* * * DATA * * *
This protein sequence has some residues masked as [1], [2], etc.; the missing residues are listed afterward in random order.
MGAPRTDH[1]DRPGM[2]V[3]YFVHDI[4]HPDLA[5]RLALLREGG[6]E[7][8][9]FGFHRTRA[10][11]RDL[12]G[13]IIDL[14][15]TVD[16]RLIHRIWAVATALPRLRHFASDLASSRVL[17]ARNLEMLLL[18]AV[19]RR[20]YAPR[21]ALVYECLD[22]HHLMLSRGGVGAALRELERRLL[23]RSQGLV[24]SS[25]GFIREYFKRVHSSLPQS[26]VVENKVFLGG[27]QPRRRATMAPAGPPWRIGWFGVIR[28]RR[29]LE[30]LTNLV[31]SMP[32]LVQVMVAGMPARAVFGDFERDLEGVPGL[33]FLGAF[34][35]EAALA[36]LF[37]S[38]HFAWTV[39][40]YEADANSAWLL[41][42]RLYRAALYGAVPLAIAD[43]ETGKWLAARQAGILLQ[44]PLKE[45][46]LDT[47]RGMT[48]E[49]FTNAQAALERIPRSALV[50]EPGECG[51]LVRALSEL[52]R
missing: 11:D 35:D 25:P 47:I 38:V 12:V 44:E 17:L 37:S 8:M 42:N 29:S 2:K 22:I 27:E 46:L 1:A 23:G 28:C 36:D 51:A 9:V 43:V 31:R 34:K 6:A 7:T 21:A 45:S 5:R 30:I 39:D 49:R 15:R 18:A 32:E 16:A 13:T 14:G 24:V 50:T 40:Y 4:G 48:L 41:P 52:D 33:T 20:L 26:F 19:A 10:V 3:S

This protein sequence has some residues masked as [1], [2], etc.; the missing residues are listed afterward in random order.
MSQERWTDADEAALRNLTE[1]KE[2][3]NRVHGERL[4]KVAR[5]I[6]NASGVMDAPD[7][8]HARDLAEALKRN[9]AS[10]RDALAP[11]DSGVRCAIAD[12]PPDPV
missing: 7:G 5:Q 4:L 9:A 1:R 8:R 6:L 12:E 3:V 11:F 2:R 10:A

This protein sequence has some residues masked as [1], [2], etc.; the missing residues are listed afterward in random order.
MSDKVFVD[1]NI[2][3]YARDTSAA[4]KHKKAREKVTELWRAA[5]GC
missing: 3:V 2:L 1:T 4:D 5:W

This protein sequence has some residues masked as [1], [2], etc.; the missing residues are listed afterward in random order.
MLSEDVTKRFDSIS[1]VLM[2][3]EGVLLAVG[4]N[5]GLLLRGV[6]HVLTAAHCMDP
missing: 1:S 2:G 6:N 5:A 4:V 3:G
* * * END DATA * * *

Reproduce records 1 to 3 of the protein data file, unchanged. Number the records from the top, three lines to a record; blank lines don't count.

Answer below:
This protein sequence has some residues masked as [1], [2], etc.; the missing residues are listed afterward in random order.
MGAPRTDH[1]DRPGM[2]V[3]YFVHDI[4]HPDLA[5]RLALLREGG[6]E[7][8][9]FGFHRTRA[10][11]RDL[12]G[13]IIDL[14][15]TVD[16]RLIHRIWAVATALPRLRHFASDLASSRVL[17]ARNLEMLLL[18]AV[19]RR[20]YAPR[21]ALVYECLD[22]HHLMLSRGGVGAALRELERRLL[23]RSQGLV[24]SS[25]GFIREYFKRVHSSLPQS[26]VVENKVFLGG[27]QPRRRATMAPAGPPWRIGWFGVIR[28]RR[29]LE[30]LTNLV[31]SMP[32]LVQVMVAGMPARAVFGDFERDLEGVPGL[33]FLGAF[34][35]EAALA[36]LF[37]S[38]HFAWTV[39][40]YEADANSAWLL[41][42]RLYRAALYGAVPLAIAD[43]ETGKWLAARQAGILLQ[44]PLKE[45][46]LDT[47]RGMT[48]E[49]FTNAQAALERIPRSALV[50]EPGECG[51]LVRALSEL[52]R
missing: 11:D 35:D 25:P 47:I 38:V 12:V 44:E 17:L 37:S 8:M 42:N 29:S 2:K 22:I 27:E 46:L 1:A 23:G 28:C 36:D 51:A 9:V 43:V 31:R 34:K 6:A 7:T 21:A 45:S 5:R 30:I 39:D 49:R 15:R 18:A 32:E 16:A 13:T 14:G 24:V 50:T 40:Y 4:G 48:L 41:P 52:D 33:T 20:L 26:F 19:A 10:V 3:S

This protein sequence has some residues masked as [1], [2], etc.; the missing residues are listed afterward in random order.
MSQERWTDADEAALRNLTE[1]KE[2][3]NRVHGERL[4]KVAR[5]I[6]NASGVMDAPD[7][8]HARDLAEALKRN[9]AS[10]RDALAP[11]DSGVRCAIAD[12]PPDPV
missing: 7:G 5:Q 4:L 9:A 1:R 8:R 6:L 12:E 3:V 11:F 2:R 10:A

This protein sequence has some residues masked as [1], [2], etc.; the missing residues are listed afterward in random order.
MSDKVFVD[1]NI[2][3]YARDTSAA[4]KHKKAREKVTELWRAA[5]GC
missing: 3:V 2:L 1:T 4:D 5:W